I recently came across a blog post titled, “How to Delegate Purpose in Your Organization” by Tanveer Nasseer. I think Tanveer is a brilliant writer and leader; his interview on the Voices of Canadian Leadership podcast can be found here. Many articles speak to leaders having to delegate, but I like Tanveer’s twist in delegating purpose. In case you haven’t read Tanveer’s blog post, the main themes are summarized below:
- Discuss with your employee what it is you want to delegate and why (Anyone can delegate a task (“here – do this”), but a leader helps people understand the ‘why’ of the delegation – it makes the task pertinent and personal)
- Create a roadmap for how this work will be delegated over time (unless it’s a very simple task, you can’t simply tell a person to ‘just do it’. You need to show and discuss how the person will be set up for success in taking over the task).
- Remind employees of the added value they now bring to your organization (not only does this increase motivation but this could spark other initiatives).
As the article highlights, one of the main reasons people delegate tasks is that they don’t like to do something – fair enough. For me, leaders still need to look at delegation, however, even if they like a task!
In this case, you see potential in your follower. As such, you want to give her a task that will expand her knowledge of the organization AND will expand her personal horizons. The task should be somewhat challenging, but still attainable – a ‘stretch’ task. Please make sure that you are ready to give assistance should it be required; after all, you are delegating the task because you want the person to succeed now and in the future. Set them up for success! I’ve used this aspect in getting people to write concept papers. Although initially overwhelming, I offer guidance and a structure to help people shape their thought process. Once they get going, it’s amazing to see how much their problem-solving abilities improve.When delegating tasks, #leaders make sure that they set up their followers for success!
Optimal skill employment – your lack of skill
In this case, you are not the best person for the task because you don’t have the right skill set. I could try writing computer code, but I don’t have that knowledge now (although I will date myself by stating that I had done a science fair project about writing a program in Basic over 30 years ago). It would take me so much time to learn to become even moderately proficient that I would not be able to do my primary job! I’m sure that I would have fun learning, but it is not efficient.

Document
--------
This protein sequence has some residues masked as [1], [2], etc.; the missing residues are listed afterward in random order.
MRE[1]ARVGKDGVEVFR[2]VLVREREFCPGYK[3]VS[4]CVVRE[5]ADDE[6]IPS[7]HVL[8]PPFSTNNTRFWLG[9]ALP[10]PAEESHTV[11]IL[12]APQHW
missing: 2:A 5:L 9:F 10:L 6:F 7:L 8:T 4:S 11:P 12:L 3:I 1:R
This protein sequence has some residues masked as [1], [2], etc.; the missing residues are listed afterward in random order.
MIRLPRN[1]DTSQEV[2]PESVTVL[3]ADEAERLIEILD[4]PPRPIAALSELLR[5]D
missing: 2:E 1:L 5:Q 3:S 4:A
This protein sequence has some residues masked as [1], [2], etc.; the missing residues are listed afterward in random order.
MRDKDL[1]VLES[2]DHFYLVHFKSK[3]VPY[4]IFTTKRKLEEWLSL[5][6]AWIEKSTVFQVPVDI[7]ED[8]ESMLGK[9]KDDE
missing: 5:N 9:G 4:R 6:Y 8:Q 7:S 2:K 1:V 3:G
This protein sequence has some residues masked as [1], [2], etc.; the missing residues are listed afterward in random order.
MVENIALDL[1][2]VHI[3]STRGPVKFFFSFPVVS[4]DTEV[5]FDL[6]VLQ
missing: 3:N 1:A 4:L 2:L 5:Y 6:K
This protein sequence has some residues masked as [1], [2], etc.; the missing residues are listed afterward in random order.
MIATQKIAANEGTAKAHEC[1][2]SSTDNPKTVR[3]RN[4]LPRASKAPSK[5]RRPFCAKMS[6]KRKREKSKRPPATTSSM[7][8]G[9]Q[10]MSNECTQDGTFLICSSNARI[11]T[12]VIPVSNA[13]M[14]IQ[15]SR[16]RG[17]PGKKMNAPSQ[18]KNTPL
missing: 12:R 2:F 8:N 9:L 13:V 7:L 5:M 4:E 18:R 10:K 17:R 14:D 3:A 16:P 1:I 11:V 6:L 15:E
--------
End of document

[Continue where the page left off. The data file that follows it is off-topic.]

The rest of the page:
Optimal skill employment – someone else is better
In this case, you are not the best person for the task because someone else is better at the task than you are. Even though I may enjoy doing the task, I know that it could be done better / cheaper / quicker / at a higher quality if it was done by someone else. For me, that would be website design – I enjoy doing it (and I’m pretty decent), but I’ll gladly task that out to an expert when it becomes time to expand. A leader does not need to be the best at something, but a leader needs to be able to bring out the best in everyone.
Optimal skill employment – you can’t do everything! (nor should you)
Yes, you could conceivably be the best at the task. This is a hard thing for some leaders, especially if you were formerly in the position of the person that you are now delegating the task to. You hate to let go of your old responsibilities, but it’s time for you to move on – you have other tasks to accomplish. Your time is better spent on being a leader, and not the technician that you used to be.
Remember, there’s more to the team than just you. Make sure that you understand your followers, that you give them purposeful tasks to grow and develop, and that you use your own time wisely. With everyone improving their “A” game, just imagine the possibilities… By the way – leaders – please note that although you can delegate tasks and purpose, you never delegate ultimate accountability – that remains with you.